What you need to know:
- HESLB has been recommended to improve debt collection procedures in partnership with other government agencies such as the TRA and Brela
Dodoma. After a long struggle to find a means to keep the Higher Education Student Loans Board (HESLB) sustainable, the government now has a chance if it works on at least seven suggestions from experts in the economic, financial, and academic sectors.
On Thursday, during the 1st Higher Education Students’ Financing Conference, experts suggested that there be a government procedure to collect a certain percentage of the profits that banks and other companies announce every year and send to HESLB.
Likewise, it was suggested that there be a special fund (crowdfunding) that will enable Tanzanians, including the diaspora, to contribute to the credit board, as well as the establishment of a procedure to use bonds through the central bank for that purpose.
Financial institutions, especially banks, were asked to cooperate with the government in establishing a loan procedure for parents or guardians to finance their children’s higher education studies, giving the example of NMB Bank, which has already initiated its own ‘Elimu Loan’ with an interest rate of nine percent per year.
However, the more than 100 experts who deliberated on the theme ‘Rethinking the higher education students’ financing in Tanzania’, asked HESLB to strengthen the procedure of debt collection in collaboration with other government institutions such as Tanzania Revenue Authority (TRA) and the Business Registrations and Licensing Agency (Brela).
Also, the credit board was required to give loans based on the importance of the programme the student is going to take by looking at its contribution to the development of the country’s economy and the possibility of the graduate being employed or self-employed.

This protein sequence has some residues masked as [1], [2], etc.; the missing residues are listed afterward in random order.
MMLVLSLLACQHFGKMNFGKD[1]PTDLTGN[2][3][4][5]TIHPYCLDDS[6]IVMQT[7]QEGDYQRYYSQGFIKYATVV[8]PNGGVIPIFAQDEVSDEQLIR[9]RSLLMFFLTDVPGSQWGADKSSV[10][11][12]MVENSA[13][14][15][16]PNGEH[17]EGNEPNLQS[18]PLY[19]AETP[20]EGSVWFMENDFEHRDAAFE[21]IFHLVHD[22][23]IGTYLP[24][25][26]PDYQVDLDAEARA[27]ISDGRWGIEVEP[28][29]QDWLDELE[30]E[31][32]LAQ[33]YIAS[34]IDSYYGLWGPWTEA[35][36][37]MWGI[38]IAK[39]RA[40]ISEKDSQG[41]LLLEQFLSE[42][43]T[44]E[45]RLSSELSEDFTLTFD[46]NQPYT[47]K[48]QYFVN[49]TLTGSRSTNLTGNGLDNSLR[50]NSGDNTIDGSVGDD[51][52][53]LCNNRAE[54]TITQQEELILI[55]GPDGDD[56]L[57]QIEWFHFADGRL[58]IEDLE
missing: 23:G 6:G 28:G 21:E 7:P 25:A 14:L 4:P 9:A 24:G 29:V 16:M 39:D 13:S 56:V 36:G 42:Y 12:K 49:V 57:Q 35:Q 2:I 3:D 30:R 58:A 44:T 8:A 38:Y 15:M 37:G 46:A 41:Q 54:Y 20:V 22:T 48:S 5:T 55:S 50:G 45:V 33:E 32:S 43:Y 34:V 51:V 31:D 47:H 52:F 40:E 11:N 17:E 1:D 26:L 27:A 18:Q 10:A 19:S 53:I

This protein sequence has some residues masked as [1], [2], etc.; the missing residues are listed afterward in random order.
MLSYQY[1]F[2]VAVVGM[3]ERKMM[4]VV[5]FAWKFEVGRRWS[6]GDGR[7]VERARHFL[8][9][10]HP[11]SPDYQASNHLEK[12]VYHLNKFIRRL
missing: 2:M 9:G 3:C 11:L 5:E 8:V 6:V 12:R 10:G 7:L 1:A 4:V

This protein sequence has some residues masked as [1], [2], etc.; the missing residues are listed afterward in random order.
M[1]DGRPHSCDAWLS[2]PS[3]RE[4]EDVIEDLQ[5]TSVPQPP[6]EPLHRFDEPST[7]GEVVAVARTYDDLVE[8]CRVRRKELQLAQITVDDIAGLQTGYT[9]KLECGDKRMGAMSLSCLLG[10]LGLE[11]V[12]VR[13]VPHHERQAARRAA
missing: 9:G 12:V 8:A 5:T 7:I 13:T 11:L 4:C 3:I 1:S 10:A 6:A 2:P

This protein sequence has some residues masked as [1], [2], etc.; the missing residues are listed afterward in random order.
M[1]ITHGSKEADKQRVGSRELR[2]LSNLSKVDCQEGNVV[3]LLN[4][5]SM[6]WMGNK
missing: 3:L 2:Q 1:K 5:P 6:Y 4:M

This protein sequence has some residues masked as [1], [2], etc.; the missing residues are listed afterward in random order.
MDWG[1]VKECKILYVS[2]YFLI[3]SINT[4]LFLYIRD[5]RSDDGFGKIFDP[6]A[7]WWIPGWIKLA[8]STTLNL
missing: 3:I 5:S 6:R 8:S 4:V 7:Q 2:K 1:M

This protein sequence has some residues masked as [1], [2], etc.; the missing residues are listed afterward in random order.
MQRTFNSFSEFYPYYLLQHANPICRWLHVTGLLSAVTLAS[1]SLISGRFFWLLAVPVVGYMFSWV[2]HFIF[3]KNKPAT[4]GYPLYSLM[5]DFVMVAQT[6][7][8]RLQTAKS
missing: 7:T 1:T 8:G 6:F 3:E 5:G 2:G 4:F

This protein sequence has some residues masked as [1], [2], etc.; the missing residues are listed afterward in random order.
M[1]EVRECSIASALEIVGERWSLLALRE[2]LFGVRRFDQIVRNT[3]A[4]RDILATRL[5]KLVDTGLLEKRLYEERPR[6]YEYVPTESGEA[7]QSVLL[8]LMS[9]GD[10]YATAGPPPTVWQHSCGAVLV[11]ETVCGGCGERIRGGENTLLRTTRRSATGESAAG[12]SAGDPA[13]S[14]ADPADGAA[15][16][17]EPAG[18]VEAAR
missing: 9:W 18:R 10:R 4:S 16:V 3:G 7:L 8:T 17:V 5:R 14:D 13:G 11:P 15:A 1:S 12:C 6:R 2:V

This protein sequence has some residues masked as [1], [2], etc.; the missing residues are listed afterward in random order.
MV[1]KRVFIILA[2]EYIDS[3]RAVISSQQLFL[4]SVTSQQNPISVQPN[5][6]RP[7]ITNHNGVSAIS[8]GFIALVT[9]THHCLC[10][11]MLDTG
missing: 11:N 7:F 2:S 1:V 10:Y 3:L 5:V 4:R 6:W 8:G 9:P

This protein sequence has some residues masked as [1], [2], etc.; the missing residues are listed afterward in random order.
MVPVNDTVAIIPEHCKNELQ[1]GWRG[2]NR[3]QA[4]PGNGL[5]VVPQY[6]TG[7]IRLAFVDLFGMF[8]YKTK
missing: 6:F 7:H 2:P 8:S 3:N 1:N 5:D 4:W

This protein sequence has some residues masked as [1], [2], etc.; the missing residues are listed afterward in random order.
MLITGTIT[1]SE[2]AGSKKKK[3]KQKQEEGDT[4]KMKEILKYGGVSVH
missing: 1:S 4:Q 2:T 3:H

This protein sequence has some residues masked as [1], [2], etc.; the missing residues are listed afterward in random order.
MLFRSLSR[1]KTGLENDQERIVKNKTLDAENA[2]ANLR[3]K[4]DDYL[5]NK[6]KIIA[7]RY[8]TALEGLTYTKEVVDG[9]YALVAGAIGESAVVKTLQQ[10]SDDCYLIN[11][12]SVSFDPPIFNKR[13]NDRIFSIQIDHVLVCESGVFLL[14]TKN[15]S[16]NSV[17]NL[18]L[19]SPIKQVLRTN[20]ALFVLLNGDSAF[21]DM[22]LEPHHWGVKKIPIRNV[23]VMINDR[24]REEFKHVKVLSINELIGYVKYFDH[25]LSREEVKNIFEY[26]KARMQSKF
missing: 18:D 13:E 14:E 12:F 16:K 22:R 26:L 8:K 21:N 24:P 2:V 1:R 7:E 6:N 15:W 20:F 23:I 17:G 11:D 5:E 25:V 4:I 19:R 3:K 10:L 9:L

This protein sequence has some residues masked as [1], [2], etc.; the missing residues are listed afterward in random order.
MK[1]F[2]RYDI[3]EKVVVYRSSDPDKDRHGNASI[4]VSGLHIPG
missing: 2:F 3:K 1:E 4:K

It should be remembered that the government’s decision last year to completely abolish all levies collected by HESLB was considered by experts as politics aimed at pleasing the beneficiaries who had a heavy burden to recover the debts that grew at a fast pace.
The decision was also taken as a blow to HESLB, which already had a challenge on debt collection despite the fact that there was a penalty for delayers, and thus it was a move to kill the board if alternatives were not devised.
Further, the increase in the number of students who will need to get higher education in the country within the next five years following the existence of the fee-free education policy from the primary and secondary levels is one of the concerns that stakeholders have had against HESLB.
But the government’s promise to urgently work on the recommendations on Thursday is a step that brings relief and hopes to the higher education sector, according to experts.
Closing the meeting held in Dodoma, Dr Kennedy Hosea, Director of Higher Education in the ministry of Education, Science and Technology, said that the aim of the meeting was to collect opinions that would be worked on to improve and make HESLB sustainable.
He noted that the ministry had an important plan to expand the scope of lending to medium and technical colleges and in the current situation, they could not do without listening to stakeholders and experts’ views through such a high-level forum.
“We are going to work on all the suggestions given here. We want to strengthen the provision of loans to students and expand the scope to other levels of education and this is the importance of this forum,” he said, adding: “We will send those related to the finance ministry and the parliament so that they can also see how to work on them.”